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5 signs you may be ready to sell your house

Written by
Cyrus Vanover


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Key Takeaways

  • A home that is either too small or too large may not fit your current needs.

  • Long commutes may be costly in fuel, wear and tear on your vehicle, and your time.

  • Other neighborhoods may offer more than where you currently live.

  • A remote work opportunity may allow you to live wherever you want.

1. Your current house is too small

Your life circumstances may change over the years. You may have more children, for example, or want to adopt. Perhaps you started a business out of your current space that you hope will eventually become something big. Or maybe you took up a new hobby and want to turn your basement or garage into a woodworking shop, fitness studio, or something else. 

If you feel like you’ve outgrown your current home, selling and moving to a larger home could give you the extra space you need.

2. Your current house is too big

Owning a large home can be expensive. The more house you own, the more maintenance it may require each year. As a general rule of thumb, a homeowner may spend anywhere from 1-4% of the home’s value in maintenance annually. Moving to a smaller home may help you save money on repairs.

Large homes may also be expensive to heat and cool. Although energy prices will vary depending on the type used (e.g., gas, electric, wood, radiant heat, etc.) and your location, buying a larger home than you need could result in high utility bills. A smaller home may help you save on energy costs.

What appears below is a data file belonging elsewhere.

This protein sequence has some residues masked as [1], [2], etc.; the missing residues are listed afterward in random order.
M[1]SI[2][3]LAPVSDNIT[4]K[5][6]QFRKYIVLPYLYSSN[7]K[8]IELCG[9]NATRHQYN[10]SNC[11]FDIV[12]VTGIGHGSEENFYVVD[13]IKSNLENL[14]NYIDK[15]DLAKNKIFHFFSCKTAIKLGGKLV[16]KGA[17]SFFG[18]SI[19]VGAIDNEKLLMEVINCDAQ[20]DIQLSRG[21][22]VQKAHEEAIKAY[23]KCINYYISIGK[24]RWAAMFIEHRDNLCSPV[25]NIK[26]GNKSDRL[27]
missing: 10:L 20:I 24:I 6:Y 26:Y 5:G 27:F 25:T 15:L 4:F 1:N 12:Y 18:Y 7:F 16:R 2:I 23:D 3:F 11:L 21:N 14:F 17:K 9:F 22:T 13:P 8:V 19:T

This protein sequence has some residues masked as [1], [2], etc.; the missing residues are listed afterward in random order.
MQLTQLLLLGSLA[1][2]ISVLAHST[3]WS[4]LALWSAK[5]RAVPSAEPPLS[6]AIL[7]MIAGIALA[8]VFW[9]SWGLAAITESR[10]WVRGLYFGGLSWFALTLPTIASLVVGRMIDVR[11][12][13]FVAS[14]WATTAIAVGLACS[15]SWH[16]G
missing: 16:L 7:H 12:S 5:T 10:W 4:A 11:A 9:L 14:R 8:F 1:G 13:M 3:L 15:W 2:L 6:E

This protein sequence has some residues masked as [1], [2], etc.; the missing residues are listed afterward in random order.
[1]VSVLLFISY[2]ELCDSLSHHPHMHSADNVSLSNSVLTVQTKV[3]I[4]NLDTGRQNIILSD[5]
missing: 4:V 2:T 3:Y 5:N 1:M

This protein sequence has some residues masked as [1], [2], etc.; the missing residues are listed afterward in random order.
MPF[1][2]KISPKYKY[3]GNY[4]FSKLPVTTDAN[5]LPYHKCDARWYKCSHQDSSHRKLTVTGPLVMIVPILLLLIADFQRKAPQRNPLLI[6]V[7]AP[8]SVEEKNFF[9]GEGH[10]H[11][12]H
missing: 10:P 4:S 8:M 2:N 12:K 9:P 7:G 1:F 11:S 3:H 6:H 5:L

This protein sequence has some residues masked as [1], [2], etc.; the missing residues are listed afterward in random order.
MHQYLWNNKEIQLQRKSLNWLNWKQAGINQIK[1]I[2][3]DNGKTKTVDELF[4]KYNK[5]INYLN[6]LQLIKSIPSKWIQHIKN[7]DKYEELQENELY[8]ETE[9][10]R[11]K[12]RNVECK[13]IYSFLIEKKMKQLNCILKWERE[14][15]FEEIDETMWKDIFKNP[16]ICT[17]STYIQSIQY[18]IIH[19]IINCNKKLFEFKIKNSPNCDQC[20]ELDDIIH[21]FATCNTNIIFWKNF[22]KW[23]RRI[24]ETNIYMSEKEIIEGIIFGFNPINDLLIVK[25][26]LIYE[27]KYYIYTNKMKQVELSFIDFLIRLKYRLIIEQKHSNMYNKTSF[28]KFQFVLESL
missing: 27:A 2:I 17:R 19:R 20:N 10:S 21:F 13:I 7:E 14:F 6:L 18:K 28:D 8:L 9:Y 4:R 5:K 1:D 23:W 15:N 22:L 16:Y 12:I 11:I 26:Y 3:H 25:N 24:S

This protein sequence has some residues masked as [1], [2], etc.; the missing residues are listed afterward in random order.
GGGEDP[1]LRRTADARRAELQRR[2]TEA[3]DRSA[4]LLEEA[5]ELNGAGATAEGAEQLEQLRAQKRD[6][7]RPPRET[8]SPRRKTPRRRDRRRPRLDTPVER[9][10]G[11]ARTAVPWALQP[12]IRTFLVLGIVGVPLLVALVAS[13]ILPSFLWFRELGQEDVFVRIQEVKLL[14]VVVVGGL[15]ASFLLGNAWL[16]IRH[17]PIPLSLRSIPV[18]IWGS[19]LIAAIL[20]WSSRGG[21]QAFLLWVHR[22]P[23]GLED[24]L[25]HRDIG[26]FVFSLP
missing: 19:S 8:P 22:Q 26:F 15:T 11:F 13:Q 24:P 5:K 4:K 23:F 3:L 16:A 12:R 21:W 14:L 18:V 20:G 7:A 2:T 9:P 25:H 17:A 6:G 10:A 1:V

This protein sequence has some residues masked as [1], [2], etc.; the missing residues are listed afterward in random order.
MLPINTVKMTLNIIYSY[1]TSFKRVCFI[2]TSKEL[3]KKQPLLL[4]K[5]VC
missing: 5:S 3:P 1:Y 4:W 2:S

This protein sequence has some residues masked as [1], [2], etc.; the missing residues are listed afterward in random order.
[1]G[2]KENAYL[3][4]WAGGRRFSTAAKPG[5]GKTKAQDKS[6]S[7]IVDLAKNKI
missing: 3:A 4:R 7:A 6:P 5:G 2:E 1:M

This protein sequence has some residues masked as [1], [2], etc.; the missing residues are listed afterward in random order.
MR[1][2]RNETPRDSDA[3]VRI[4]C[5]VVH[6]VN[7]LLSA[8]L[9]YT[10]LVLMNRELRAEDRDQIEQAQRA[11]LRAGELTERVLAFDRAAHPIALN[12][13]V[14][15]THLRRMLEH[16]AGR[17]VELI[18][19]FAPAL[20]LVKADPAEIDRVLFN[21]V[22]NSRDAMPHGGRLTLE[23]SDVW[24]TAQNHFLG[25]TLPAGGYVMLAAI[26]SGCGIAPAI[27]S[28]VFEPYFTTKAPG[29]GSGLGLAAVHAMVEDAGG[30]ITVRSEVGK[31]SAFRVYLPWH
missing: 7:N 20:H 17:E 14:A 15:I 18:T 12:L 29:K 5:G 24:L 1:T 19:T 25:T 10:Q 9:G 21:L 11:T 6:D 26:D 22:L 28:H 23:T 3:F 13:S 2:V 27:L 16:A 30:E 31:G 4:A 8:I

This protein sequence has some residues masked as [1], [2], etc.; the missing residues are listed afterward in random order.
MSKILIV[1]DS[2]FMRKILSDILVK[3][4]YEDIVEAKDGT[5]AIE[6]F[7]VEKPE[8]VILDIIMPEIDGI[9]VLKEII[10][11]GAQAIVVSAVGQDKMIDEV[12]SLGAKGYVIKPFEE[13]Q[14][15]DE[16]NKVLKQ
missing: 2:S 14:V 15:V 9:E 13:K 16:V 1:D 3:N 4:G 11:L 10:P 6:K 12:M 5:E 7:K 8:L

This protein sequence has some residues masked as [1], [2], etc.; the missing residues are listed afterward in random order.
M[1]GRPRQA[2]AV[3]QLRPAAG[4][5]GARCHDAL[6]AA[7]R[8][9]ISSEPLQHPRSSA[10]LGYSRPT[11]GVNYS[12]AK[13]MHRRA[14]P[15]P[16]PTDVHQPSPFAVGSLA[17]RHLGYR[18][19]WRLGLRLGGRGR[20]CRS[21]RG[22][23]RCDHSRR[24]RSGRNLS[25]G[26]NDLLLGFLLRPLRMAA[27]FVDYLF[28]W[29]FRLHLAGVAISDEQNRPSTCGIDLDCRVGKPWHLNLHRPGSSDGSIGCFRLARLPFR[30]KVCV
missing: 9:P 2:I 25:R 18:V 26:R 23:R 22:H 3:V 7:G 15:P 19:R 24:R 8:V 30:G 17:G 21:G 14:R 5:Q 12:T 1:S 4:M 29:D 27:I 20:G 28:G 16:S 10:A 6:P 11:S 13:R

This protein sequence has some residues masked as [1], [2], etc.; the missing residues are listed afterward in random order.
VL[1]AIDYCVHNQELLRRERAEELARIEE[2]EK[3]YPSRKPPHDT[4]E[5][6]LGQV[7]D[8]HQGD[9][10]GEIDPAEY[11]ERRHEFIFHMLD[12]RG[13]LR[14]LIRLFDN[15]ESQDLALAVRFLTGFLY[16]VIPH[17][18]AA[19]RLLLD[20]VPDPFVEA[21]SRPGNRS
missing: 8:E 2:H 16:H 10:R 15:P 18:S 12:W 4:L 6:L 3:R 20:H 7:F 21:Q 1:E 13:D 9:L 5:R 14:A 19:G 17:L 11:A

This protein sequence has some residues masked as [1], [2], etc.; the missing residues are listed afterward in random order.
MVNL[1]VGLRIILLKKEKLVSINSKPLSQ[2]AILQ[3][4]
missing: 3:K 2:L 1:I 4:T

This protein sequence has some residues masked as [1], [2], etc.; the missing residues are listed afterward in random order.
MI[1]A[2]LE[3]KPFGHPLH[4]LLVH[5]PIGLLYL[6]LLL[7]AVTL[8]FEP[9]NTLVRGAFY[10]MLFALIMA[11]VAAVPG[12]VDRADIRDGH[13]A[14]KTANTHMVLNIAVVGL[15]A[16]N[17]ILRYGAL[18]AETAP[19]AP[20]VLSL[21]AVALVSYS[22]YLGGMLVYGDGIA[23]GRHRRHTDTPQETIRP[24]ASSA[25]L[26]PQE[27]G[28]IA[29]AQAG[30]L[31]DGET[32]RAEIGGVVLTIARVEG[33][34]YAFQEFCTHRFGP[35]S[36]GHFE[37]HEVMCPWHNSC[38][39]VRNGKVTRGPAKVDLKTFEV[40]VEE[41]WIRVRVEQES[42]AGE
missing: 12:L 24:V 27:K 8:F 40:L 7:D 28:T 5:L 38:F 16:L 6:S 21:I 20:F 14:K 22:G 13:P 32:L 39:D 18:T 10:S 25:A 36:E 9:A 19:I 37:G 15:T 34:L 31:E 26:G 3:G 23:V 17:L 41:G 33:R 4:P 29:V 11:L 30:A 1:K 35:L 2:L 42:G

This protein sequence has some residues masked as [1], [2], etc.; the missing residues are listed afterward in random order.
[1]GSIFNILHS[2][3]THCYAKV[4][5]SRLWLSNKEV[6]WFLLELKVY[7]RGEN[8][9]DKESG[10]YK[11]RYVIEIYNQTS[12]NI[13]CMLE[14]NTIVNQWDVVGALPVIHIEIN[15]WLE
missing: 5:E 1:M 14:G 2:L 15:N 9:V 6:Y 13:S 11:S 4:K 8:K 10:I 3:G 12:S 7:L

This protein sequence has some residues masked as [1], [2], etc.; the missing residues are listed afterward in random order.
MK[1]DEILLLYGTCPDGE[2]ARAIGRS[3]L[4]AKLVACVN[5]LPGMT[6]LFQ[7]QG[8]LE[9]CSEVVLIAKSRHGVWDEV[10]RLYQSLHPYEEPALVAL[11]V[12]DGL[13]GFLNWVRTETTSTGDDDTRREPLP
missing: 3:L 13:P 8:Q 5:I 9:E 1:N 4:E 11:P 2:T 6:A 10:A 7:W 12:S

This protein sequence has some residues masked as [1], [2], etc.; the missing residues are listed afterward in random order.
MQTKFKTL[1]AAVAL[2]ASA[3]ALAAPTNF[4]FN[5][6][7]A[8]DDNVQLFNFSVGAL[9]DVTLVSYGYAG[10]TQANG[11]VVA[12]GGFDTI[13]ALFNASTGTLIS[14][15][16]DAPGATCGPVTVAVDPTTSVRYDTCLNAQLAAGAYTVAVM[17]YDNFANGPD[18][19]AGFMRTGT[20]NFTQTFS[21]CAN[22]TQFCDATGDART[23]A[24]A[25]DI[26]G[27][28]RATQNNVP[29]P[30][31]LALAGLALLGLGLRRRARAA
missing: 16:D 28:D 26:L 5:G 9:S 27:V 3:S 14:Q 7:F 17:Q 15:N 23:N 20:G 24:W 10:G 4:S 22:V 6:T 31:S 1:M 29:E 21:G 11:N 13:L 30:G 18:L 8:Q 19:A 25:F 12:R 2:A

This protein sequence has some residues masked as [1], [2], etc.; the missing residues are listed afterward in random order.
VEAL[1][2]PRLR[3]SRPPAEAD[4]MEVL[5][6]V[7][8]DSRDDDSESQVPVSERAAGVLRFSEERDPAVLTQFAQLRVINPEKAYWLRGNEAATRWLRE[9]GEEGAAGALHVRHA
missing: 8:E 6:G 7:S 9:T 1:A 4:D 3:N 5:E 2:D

Another factor to consider is your monthly mortgage payment. If your current mortgage payment is stretching your budget, moving to a more affordable home could give you the financial cushion you need.

3. You want a shorter commute

Driving to and from your job, school, running errands could be expensive if you live far from your destinations. The cost of gas and the wear and tear on your vehicle from driving a lot could be a significant expense.

In addition to saving money, moving to a home with a shorter commute could also save time. Driving 30 minutes each way to work and back may not sound like it’s very long, but it adds up to several hours each week that you could spend doing something else.

4. Your neighborhood dynamics have changed

Things can change in communities as old neighbors move away and new ones move in. There may also be some reasons why a neighborhood you previously enjoyed living in no longer serves your needs.

Perhaps the traffic has increased since more homes were built, or maybe more of your neighbors have dogs that bark a lot. It’s also possible that the HOA’s rules may have become more restrictive, or maybe they passed a special assessment that you can’t afford. Although each neighborhood you consider will have both pros and cons, you may be able to find a new community that better suits your needs.

5. You now work from home

Many people move to the communities they live in to be near their jobs. But a major change has happened in recent years — many people now work remotely. As long as they have reliable internet connections and phone service, they may have more flexibility to live where they like.

If you now work a remote position, moving to someplace with a lower cost of living could help you save money. It could also allow you to move to someplace you’ve always dreamed of living, like in the mountains, near a beach, or somewhere else.

This content is meant for informational purposes only and is not intended to be construed as financial, tax, legal, or insurance advice. Opendoor always encourages you to reach out to an advisor regarding your own situation.

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